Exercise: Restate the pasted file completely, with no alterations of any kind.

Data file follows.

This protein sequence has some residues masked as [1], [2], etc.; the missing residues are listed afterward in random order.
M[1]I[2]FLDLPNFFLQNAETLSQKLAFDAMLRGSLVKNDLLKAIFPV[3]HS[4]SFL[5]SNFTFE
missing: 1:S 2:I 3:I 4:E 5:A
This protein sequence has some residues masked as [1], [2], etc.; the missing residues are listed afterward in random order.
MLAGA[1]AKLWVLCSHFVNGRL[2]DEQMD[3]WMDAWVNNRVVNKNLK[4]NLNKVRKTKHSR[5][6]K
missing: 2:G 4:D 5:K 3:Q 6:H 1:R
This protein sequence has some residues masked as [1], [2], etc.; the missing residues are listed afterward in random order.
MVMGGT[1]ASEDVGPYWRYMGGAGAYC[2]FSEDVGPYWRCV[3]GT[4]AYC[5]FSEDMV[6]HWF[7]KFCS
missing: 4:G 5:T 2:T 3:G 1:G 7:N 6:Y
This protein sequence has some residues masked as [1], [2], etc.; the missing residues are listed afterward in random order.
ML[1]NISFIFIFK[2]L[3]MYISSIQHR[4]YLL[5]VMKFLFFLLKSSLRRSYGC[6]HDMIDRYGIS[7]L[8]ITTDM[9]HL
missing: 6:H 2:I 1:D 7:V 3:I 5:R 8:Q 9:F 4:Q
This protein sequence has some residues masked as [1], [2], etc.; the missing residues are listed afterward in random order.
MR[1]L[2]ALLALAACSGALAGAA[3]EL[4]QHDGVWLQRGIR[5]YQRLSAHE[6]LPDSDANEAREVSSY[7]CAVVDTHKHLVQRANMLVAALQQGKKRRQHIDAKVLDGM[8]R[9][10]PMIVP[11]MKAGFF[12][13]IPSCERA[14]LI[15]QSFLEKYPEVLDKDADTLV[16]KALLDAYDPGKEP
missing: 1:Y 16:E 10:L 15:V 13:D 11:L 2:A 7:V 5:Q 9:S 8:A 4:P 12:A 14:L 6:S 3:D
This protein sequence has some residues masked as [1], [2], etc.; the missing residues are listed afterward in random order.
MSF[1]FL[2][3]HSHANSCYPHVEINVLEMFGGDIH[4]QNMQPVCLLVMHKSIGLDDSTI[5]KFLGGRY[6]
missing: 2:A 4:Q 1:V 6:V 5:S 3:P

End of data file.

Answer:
This protein sequence has some residues masked as [1], [2], etc.; the missing residues are listed afterward in random order.
M[1]I[2]FLDLPNFFLQNAETLSQKLAFDAMLRGSLVKNDLLKAIFPV[3]HS[4]SFL[5]SNFTFE
missing: 1:S 2:I 3:I 4:E 5:A
This protein sequence has some residues masked as [1], [2], etc.; the missing residues are listed afterward in random order.
MLAGA[1]AKLWVLCSHFVNGRL[2]DEQMD[3]WMDAWVNNRVVNKNLK[4]NLNKVRKTKHSR[5][6]K
missing: 2:G 4:D 5:K 3:Q 6:H 1:R
This protein sequence has some residues masked as [1], [2], etc.; the missing residues are listed afterward in random order.
MVMGGT[1]ASEDVGPYWRYMGGAGAYC[2]FSEDVGPYWRCV[3]GT[4]AYC[5]FSEDMV[6]HWF[7]KFCS
missing: 4:G 5:T 2:T 3:G 1:G 7:N 6:Y
This protein sequence has some residues masked as [1], [2], etc.; the missing residues are listed afterward in random order.
ML[1]NISFIFIFK[2]L[3]MYISSIQHR[4]YLL[5]VMKFLFFLLKSSLRRSYGC[6]HDMIDRYGIS[7]L[8]ITTDM[9]HL
missing: 6:H 2:I 1:D 7:V 3:I 5:R 8:Q 9:F 4:Q
This protein sequence has some residues masked as [1], [2], etc.; the missing residues are listed afterward in random order.
MR[1]L[2]ALLALAACSGALAGAA[3]EL[4]QHDGVWLQRGIR[5]YQRLSAHE[6]LPDSDANEAREVSSY[7]CAVVDTHKHLVQRANMLVAALQQGKKRRQHIDAKVLDGM[8]R[9][10]PMIVP[11]MKAGFF[12][13]IPSCERA[14]LI[15]QSFLEKYPEVLDKDADTLV[16]KALLDAYDPGKEP
missing: 1:Y 16:E 10:L 15:V 13:D 11:L 2:A 7:V 5:Q 9:S 8:A 4:P 12:A 14:L 6:S 3:D
This protein sequence has some residues masked as [1], [2], etc.; the missing residues are listed afterward in random order.
MSF[1]FL[2][3]HSHANSCYPHVEINVLEMFGGDIH[4]QNMQPVCLLVMHKSIGLDDSTI[5]KFLGGRY[6]
missing: 2:A 4:Q 1:V 6:V 5:S 3:P